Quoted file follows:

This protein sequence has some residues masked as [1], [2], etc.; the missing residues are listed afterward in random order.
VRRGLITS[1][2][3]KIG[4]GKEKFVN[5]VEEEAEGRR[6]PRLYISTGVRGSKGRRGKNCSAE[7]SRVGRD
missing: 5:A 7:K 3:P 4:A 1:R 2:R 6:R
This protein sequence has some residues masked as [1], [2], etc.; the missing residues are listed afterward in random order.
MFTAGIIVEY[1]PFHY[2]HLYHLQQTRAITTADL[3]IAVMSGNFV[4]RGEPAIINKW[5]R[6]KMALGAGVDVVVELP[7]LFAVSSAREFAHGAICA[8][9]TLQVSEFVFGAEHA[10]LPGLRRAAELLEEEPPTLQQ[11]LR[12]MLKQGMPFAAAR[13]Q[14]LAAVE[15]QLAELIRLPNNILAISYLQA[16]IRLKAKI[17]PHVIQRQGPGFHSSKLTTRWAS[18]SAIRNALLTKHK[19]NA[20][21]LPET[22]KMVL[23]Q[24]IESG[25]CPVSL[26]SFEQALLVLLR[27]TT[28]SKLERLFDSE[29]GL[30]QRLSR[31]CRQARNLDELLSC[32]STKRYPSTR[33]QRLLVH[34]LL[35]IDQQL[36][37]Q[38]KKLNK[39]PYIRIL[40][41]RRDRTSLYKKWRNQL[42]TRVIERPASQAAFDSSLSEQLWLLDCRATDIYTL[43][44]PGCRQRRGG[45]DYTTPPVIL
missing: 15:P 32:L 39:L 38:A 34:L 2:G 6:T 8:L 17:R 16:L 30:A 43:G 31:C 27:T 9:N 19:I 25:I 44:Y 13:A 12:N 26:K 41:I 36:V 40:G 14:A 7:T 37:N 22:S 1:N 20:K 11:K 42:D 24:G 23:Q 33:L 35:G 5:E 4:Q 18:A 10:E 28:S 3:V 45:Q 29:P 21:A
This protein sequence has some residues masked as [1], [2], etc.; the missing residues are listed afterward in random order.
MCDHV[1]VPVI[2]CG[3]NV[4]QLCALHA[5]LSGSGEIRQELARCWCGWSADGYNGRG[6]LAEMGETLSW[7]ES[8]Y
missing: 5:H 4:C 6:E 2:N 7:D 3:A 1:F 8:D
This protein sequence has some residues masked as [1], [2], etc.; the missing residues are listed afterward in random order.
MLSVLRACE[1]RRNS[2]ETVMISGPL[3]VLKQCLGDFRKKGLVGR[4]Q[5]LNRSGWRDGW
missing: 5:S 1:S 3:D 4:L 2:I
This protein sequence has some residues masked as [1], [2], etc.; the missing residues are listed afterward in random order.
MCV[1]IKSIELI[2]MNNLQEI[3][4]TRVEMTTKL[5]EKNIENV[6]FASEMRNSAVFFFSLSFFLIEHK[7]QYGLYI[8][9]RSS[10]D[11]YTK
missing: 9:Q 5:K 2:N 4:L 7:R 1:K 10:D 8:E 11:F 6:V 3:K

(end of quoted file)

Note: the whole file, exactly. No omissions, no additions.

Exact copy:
This protein sequence has some residues masked as [1], [2], etc.; the missing residues are listed afterward in random order.
VRRGLITS[1][2][3]KIG[4]GKEKFVN[5]VEEEAEGRR[6]PRLYISTGVRGSKGRRGKNCSAE[7]SRVGRD
missing: 5:A 7:K 3:P 4:A 1:R 2:R 6:R
This protein sequence has some residues masked as [1], [2], etc.; the missing residues are listed afterward in random order.
MFTAGIIVEY[1]PFHY[2]HLYHLQQTRAITTADL[3]IAVMSGNFV[4]RGEPAIINKW[5]R[6]KMALGAGVDVVVELP[7]LFAVSSAREFAHGAICA[8][9]TLQVSEFVFGAEHA[10]LPGLRRAAELLEEEPPTLQQ[11]LR[12]MLKQGMPFAAAR[13]Q[14]LAAVE[15]QLAELIRLPNNILAISYLQA[16]IRLKAKI[17]PHVIQRQGPGFHSSKLTTRWAS[18]SAIRNALLTKHK[19]NA[20][21]LPET[22]KMVL[23]Q[24]IESG[25]CPVSL[26]SFEQALLVLLR[27]TT[28]SKLERLFDSE[29]GL[30]QRLSR[31]CRQARNLDELLSC[32]STKRYPSTR[33]QRLLVH[34]LL[35]IDQQL[36][37]Q[38]KKLNK[39]PYIRIL[40][41]RRDRTSLYKKWRNQL[42]TRVIERPASQAAFDSSLSEQLWLLDCRATDIYTL[43][44]PGCRQRRGG[45]DYTTPPVIL
missing: 15:P 32:L 39:L 38:A 34:L 2:G 6:T 8:L 17:R 16:L 30:A 43:G 31:C 27:T 9:N 19:I 25:I 44:Y 13:A 12:N 26:K 41:I 36:V 40:G 14:A 7:T 37:N 22:S 1:N 20:K 11:K 42:D 24:G 23:Q 33:L 35:G 5:E 4:Q 18:A 10:E 28:S 3:V 45:Q 29:P 21:A
This protein sequence has some residues masked as [1], [2], etc.; the missing residues are listed afterward in random order.
MCDHV[1]VPVI[2]CG[3]NV[4]QLCALHA[5]LSGSGEIRQELARCWCGWSADGYNGRG[6]LAEMGETLSW[7]ES[8]Y
missing: 5:H 4:C 6:E 2:N 7:D 3:A 1:F 8:D
This protein sequence has some residues masked as [1], [2], etc.; the missing residues are listed afterward in random order.
MLSVLRACE[1]RRNS[2]ETVMISGPL[3]VLKQCLGDFRKKGLVGR[4]Q[5]LNRSGWRDGW
missing: 5:S 1:S 3:D 4:L 2:I
This protein sequence has some residues masked as [1], [2], etc.; the missing residues are listed afterward in random order.
MCV[1]IKSIELI[2]MNNLQEI[3][4]TRVEMTTKL[5]EKNIENV[6]FASEMRNSAVFFFSLSFFLIEHK[7]QYGLYI[8][9]RSS[10]D[11]YTK
missing: 9:Q 5:K 2:N 4:L 7:R 1:K 10:D 8:E 11:F 6:V 3:K